I didn't know about agentquery or any other site. I came here because it was supposed to be a site for writers. Seek and ye shall find? He is seeking, that's why he's here, and that's why he's asking. It is an appropriate question for a newbie to ask.

    I think it's wonderful that Jayce answers that question so often, with kindness, and has created a response to plug in every time someone asks. I wish I'd received such a generous response.

  8. #8
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    You can also go to your local library (in the States) and ask for copies of the annual Literary Marketplace. (It's usually in the reference section and often behind the librarian's desk as they use it as a reference). This is the bible of the publishing industry on agents, publishers, and supporting functions. There is an indexed (by category) Agent section of this. You still have to research the agents listed, as some stinkers do get through. But it's a free-use source and one that the industry itself uses.

  9. #9
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    And don't overlook Querytracker.net as a resource. The premium membership ($25.00 a year) offers tons of great features, but the free version is also quite good. All of the agents in their database are vetted and screened. If you go to the Resources tab on the right of the main page, you will find a link to the discussion forum, where you can receive some good feedback on query letters, the first five pages, the synopsis, etc.

    AgentQuery (already mentioned here) also has a discussion forum called AgentQueryConnect.

    Despite all these helpful links, Michael, you will still need to do a lot of personal research. Once you find a list of potential agents, you need to do some research on each one. Google their names, read the interviews and the blog posts. Follow them on Twitter. See if they have a FaceBook page. Literary agents today are highly socially connected. If you're savvy, you can make this public presence work to your advantage by learning to read between the lines. There are agents--very successful agents--who post regularly on Twitter. Even though they rep my genre, I would never consider querying them because I don't feel comfortable with the way they mock some of the poor souls who have queried them in the past. It seems unprofessional to me, especially when they post revealing information about the writer. However, I've also discovered some wonderful agents on FB or Twitter who otherwise have a very low Internet presence. These are the agents who have chosen not to be listed in databases like AQ or QT. Many of them are open to queries. They just don't want to be inundated by them.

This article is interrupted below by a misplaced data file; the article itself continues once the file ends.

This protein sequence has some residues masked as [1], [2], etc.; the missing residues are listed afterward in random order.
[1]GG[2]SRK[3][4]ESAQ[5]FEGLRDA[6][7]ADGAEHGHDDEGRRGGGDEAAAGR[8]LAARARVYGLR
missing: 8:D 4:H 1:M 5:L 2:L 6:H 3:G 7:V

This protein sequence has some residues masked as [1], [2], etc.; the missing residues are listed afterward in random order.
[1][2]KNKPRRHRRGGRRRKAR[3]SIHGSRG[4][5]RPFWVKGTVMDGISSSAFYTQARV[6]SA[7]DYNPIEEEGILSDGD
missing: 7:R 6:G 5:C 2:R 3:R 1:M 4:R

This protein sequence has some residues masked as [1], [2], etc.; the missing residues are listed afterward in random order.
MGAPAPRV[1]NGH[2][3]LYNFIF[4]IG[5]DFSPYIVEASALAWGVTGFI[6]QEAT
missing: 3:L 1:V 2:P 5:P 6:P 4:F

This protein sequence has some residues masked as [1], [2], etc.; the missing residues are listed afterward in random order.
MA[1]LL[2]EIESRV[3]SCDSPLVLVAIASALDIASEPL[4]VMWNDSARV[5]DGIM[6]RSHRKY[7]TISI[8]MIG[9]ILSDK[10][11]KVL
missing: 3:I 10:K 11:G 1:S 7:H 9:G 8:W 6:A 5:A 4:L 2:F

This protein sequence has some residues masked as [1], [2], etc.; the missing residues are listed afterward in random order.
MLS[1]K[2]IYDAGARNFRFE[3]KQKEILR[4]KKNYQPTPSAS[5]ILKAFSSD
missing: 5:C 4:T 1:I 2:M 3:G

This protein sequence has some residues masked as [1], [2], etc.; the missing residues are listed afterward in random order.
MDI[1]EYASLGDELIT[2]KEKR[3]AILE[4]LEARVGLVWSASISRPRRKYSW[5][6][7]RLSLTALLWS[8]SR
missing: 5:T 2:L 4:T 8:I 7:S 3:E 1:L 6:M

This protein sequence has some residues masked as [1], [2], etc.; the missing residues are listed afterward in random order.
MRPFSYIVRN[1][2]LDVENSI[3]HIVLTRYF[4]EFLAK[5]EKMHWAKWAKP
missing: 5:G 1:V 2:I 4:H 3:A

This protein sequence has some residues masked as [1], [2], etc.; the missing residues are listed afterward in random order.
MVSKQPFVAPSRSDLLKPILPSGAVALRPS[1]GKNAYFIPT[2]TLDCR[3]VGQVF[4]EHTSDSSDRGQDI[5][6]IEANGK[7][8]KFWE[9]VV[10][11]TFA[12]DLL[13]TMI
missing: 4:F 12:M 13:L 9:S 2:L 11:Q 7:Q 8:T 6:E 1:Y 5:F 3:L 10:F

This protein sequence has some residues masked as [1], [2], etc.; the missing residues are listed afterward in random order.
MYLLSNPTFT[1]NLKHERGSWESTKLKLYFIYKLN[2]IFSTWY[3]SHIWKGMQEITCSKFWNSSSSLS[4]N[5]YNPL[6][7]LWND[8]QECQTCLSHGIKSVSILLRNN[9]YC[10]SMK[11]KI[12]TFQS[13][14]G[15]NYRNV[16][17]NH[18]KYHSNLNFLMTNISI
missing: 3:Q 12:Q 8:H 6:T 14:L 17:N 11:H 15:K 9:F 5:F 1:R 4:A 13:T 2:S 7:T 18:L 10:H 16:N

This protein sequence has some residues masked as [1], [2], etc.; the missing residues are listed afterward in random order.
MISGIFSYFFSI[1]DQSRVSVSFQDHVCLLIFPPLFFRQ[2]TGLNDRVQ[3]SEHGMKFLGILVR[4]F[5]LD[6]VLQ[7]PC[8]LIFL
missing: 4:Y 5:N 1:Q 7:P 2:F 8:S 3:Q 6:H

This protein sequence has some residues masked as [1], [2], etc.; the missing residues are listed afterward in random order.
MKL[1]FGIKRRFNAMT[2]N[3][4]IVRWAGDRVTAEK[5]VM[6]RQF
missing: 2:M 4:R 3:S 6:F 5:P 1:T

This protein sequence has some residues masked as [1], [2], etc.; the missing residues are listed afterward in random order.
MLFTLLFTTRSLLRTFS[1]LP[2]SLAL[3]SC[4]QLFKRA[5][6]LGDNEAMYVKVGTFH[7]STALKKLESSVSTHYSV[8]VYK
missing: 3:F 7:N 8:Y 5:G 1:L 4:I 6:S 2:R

You may not like the whole social networking thing, but it's becoming the way the writing biz functions.

    Jeanne

  10. #10
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    Micheal, have you tried looking in the acknowledgements of books similar to yours? I've seen that advice somewhere here. Authors usually thank their agents. It might narrow down the overwhelming number of agents to research, or at least give you a place to start.
    This is exactly how I found my agent.